Kevin said...

Ellis... isn't he the fraud that taught a course for years based on his "experiences in Vietnam" that turned out to be, er, taken from such documentaries as The Deer Hunter and Apocalypse Now because he never made it further west than West Point (where he sat out the war as a history instructor).

Why, yes, it is.

If there's a bigger joke than bar association discipline loose in the world, it's "academic integrity." Mount Holyoke will address Ellis's fraud... as soon as they're done helping OJ find the real killer.

Just in the first few letters of alphabetical order, we've had Ambrose, Bellesiles, Churchill, Ellis and Goodwin, ... all of whom have been exposed as frauds recently. All of whom continue carrying the ball in the strange moral vacuum that is the academy. (Well, Ambrose stopped when he croaked. I thought Goodwin croaked too, but she shows up in the article, apparently still live and plagiarizing. Figures that of the six eminent historians quoted in the article, two are frauds).

The Drill SGT said...

If you believe that history is the eternal struggle between the forces of light and the forces of darkness, and you like to cheer for the underdog, Zinn should be your hero.

Lot's of folks believe that. The only issue is that many of us have a different opinion from Zinn about who wears the white hat's.

In Zinn's world, the West aways wears the black hats.

Freeman Hunt said...

Big Mike, Zinn managed to get his book used in many high schools, especially AP US History classes. There is also a "Young People's" version of his book for ages 10-14. The Zinn Education Project seeks to expand the influence of these books in education.

He was very influential.

William said...

These things happened in my lifetime: In China, little girls were sent out to pull up rose bushes with their hands. The Communists felt that roses, like Mozart, like anything that gave life grace and flourish, were bourgeoise affectations. In Cambodia, the Khmer Rouge executed people based on the fact that their hands were insufficiently callused. In America, Patty Hearst was kidnapped, held in a dark closet for nineteen days, and periodically taken out and raped. This was done because her father was rich. The people who did it were, for the most part, upper middle class kids who considered themselves committed and idealistic. All of these things happened prior to Howard Zinn's writing of his great opus.....Fire and ice. If the world had to perish twice, the resentments of the poor are just as pernicious as the smugness of the bourgeoise and the voracity of the capitalists....It is pleasant to think that all the misfortunes of history were caused by "them" and not by "us". This is how most people understand history. As such, Zinn is indeed the people's historian.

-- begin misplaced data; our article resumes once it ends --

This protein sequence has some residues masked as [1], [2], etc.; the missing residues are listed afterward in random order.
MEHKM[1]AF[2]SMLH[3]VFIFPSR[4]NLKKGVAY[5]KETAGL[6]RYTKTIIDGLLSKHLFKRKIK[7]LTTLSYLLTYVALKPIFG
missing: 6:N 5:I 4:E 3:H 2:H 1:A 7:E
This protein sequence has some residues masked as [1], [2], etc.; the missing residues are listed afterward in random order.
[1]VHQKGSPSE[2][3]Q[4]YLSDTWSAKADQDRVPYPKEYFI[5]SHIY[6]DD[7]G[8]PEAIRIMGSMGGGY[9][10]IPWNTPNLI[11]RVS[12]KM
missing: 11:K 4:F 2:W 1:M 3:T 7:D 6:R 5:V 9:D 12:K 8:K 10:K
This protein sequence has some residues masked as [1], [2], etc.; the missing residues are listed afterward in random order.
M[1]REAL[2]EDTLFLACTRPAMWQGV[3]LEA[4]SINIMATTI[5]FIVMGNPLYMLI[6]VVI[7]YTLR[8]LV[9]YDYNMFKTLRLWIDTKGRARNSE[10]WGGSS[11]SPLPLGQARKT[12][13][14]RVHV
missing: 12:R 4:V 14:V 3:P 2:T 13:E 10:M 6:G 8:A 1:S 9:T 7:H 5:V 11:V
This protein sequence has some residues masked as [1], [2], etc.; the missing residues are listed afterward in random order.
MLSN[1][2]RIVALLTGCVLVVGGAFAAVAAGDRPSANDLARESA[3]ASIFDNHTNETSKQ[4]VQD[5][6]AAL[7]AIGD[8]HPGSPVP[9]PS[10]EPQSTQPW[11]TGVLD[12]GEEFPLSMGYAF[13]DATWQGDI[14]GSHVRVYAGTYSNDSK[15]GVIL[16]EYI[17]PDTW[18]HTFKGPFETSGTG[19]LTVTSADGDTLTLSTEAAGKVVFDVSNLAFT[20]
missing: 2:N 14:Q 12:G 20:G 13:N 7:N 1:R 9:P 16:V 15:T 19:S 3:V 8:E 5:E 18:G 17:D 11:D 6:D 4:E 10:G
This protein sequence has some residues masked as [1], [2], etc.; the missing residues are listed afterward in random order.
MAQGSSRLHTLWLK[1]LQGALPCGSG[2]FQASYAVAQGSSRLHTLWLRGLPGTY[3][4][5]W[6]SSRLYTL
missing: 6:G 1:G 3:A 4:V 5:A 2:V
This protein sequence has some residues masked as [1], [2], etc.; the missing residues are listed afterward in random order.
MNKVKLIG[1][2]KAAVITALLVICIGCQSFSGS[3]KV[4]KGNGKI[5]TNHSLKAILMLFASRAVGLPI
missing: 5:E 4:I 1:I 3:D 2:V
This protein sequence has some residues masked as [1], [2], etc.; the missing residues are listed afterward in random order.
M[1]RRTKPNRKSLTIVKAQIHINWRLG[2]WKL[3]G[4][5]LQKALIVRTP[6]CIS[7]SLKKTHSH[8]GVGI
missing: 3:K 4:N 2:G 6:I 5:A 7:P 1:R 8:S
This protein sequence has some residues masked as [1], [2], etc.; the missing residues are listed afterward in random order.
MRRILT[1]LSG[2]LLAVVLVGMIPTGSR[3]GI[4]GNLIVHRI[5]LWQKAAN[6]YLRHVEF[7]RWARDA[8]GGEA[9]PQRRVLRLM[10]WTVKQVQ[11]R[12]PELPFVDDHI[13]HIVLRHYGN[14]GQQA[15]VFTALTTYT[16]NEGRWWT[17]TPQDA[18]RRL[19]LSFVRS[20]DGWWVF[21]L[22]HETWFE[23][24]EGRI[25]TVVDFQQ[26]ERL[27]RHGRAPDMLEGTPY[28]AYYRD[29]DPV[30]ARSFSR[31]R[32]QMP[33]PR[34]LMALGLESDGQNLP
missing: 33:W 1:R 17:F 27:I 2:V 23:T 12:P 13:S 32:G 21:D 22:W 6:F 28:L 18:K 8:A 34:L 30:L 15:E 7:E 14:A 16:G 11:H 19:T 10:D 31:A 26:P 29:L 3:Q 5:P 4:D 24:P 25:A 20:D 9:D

Big Mike said...

@Freeman, huh???

You mean there were school boards who actually let that drivel get used in their schools??? I can't even begin to imagine that the kids who had that textbook for AP US History got more than a 3 on the AP test unless they knew everything when they came into the class.